As I remember it, toward the end of that first week, when we were all feeling pretty good about ourselves, we were told that, during Week Two, we would be expected to give three speeches, all on the same day; one to another group of five plus an instructor, one to the entire class and all the instructors, and one at a dinner attended by all the national officers of the union, including the president. I’m sure I wasn’t alone in dreading Week Two long before it arrived.
The weeks of training ran from Sunday through Friday and the speeches were to be given on Thursday. I don’t remember much about that week, to be honest, because I was in a blind panic from Sunday on. I spent the whole focused like a laser on ‘speech day’. The building where we would speak at the dinner was open one night, so a friend and I walked in and looked around. I got up on the stage and looked out over the empty tables and chairs and wondered just how, exactly, I was going to survive this.
I wrote and gave three speeches of varying lengths; I have absolutely no recollection of the first one with the small audience. The second one, for the whole class, was about what the union meant to me. I compared it to a family -albeit a dysfunctional one at times (big laugh) - and related a story of an incident in which the manager and supervisor took me in to the office for a (not so) friendly chat. I was entitled to representation, but management didn’t an end run around this requirement by sneaking me off the workroom floor. My shop steward, however, saw what was happening and rushed to the office just as the supervisor was closing the door, demanding to be let in. In a scene worthy of a sitcom, the steward was trying to push the door open while the supervisor struggled to hold it closed. Luckily for me, the steward was stronger than the boss. It sounds ridiculous, but that’s what happened. I told the class how it felt like my big brother was coming to rescue me from a bully. When I finished, I was astounded by the applause and high fives I received while I walked back to my seat. I was told later that one of the instructors actually got a little teary eyed.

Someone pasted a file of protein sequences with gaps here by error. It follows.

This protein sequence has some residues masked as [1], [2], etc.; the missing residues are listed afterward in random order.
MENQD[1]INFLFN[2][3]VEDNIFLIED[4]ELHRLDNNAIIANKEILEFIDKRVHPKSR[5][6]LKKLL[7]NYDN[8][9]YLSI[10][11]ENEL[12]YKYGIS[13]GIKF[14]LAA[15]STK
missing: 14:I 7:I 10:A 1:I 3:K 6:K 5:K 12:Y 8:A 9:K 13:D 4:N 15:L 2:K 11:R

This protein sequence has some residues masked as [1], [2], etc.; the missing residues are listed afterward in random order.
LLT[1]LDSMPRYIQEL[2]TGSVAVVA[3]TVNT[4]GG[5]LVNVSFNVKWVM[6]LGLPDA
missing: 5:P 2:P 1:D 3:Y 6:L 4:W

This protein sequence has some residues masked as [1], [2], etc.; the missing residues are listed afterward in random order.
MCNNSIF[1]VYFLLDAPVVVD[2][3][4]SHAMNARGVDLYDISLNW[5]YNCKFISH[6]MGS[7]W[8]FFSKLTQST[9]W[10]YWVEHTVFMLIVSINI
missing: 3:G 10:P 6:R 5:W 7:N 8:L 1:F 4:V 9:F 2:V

There had been a rumor circulating that, just before we gave our evening speeches, we’d be handed a new topic and we’d have to ‘wing it’. In fact, as I was sitting at my table before dinner was served, going over my notes, the president walked by and asked me what I was doing. I told him and he replied, “Don’t bother; you’re not going to be doing that speech anyway.” Luckily, we had been told earlier in the day that we were, in fact, giving the speeches we had worked on so I didn’t pass out. I was still very nervous, but after my afternoon success, I was feeling a little better about things.
Once the speeches started, the person who had volunteered to go first gave her speech, and then was told to pick the next speaker. I think I wound up being twenty-first and the wait was agonizing but, when my turn came, I walked up to the dais and turned to face a crowd of, perhaps, forty people. I started off with a very serious-sounding comment which I turned into a joke and I was off to the races. I went for humor and it worked like a charm. Suddenly I found myself reveling in the laughter and applause; for the first time in my life I welcomed the limelight. It was a feeling of power and I loved it. And, bottom line, I nailed it. I don’t want to brag because there were a ton of great speeches that night, but I heard from several classmates and officers that mine was their favorite.
Is there something you’re uncomfortable with, or even afraid of? Between Weeks One and Two I seriously considered dropping out of the class because I was so afraid of public speaking. But, I stuck it out and the results couldn’t have been better. If I can overcome a fear like that, anybody can. Don’t let fear keep you from accomplishing what you’d like to accomplish.
In my case, I won’t be petting any spiders in the near future, but if I have to speak in public, I know I can do it.